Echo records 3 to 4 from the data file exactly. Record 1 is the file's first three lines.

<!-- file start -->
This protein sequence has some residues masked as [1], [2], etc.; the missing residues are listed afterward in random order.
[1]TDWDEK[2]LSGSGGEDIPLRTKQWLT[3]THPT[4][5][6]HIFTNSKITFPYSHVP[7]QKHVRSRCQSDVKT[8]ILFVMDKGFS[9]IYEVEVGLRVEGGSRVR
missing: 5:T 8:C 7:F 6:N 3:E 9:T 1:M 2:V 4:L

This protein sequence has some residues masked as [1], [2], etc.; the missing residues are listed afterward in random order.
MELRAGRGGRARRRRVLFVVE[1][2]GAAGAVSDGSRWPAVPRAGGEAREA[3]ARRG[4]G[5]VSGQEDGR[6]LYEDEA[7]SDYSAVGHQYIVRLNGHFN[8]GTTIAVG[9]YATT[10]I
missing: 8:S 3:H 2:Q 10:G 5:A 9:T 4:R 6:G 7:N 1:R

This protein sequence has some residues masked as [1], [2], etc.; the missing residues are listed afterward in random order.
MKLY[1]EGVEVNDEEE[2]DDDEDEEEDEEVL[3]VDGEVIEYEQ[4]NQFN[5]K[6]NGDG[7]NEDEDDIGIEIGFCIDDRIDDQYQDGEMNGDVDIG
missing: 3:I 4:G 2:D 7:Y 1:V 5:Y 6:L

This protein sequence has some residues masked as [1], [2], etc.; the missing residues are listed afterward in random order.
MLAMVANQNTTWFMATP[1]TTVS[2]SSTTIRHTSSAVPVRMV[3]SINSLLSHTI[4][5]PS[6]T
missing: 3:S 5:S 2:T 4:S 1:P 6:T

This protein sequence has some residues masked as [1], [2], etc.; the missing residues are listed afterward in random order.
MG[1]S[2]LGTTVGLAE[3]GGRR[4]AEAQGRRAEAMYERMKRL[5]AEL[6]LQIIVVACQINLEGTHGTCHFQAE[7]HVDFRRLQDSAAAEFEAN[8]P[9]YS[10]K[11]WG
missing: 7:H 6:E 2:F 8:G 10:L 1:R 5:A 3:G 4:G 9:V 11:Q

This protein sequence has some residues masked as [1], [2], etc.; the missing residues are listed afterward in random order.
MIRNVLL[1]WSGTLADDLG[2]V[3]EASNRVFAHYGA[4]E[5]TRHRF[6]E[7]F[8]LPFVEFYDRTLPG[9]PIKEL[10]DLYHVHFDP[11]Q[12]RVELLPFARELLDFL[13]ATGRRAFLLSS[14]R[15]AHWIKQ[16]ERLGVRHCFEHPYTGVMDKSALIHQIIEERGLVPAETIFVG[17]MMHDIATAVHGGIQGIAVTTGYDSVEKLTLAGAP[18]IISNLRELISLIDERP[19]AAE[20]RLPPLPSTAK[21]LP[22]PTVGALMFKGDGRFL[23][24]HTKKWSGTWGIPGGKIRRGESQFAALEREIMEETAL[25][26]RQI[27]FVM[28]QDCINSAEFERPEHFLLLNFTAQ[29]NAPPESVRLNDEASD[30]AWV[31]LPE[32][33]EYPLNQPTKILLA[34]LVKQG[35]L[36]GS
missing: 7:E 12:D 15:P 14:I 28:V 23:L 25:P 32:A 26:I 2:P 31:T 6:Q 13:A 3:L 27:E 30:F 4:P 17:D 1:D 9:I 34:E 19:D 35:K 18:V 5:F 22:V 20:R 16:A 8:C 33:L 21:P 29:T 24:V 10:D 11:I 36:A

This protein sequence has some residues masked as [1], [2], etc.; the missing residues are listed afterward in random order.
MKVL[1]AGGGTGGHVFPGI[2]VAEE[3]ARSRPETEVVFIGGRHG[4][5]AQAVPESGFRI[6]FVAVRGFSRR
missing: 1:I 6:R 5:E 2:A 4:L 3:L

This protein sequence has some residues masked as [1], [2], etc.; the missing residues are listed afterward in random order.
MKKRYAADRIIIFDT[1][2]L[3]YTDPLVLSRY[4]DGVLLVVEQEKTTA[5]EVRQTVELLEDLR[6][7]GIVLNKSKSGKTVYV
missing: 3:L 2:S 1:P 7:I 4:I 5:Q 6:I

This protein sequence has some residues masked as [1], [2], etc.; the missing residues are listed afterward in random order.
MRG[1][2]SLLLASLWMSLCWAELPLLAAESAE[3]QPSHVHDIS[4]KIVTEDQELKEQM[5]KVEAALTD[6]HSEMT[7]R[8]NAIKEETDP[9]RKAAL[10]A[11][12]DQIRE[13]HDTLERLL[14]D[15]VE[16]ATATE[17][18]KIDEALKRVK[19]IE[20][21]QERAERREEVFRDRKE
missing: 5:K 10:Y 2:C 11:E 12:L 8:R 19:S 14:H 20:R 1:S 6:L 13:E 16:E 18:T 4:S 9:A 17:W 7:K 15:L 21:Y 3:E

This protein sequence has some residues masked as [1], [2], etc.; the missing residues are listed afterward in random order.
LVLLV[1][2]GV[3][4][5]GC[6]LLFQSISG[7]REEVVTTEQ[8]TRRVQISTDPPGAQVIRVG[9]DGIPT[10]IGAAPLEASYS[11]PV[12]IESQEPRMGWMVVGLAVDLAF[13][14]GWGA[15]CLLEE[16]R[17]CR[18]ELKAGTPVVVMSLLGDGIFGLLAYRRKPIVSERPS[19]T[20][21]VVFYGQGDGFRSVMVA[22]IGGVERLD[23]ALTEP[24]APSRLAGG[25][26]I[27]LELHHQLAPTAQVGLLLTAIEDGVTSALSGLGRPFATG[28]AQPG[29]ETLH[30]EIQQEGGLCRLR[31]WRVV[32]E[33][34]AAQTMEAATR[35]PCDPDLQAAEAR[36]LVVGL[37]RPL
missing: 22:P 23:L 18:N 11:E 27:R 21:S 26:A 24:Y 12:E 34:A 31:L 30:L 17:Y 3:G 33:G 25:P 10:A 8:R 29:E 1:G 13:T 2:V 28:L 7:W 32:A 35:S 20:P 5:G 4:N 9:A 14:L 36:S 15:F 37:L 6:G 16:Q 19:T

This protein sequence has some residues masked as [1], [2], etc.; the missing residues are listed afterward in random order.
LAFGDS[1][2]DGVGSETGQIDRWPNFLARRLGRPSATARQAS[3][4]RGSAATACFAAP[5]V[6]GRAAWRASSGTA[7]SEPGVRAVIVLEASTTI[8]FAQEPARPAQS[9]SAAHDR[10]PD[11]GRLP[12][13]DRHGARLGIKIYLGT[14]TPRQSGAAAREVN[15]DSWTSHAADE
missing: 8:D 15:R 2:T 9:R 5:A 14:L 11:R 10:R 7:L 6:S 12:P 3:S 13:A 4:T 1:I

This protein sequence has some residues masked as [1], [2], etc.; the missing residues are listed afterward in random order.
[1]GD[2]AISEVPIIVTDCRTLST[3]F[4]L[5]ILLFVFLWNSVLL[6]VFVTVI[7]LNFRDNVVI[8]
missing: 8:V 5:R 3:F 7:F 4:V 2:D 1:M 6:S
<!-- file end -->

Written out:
This protein sequence has some residues masked as [1], [2], etc.; the missing residues are listed afterward in random order.
MKLY[1]EGVEVNDEEE[2]DDDEDEEEDEEVL[3]VDGEVIEYEQ[4]NQFN[5]K[6]NGDG[7]NEDEDDIGIEIGFCIDDRIDDQYQDGEMNGDVDIG
missing: 3:I 4:G 2:D 7:Y 1:V 5:Y 6:L

This protein sequence has some residues masked as [1], [2], etc.; the missing residues are listed afterward in random order.
MLAMVANQNTTWFMATP[1]TTVS[2]SSTTIRHTSSAVPVRMV[3]SINSLLSHTI[4][5]PS[6]T
missing: 3:S 5:S 2:T 4:S 1:P 6:T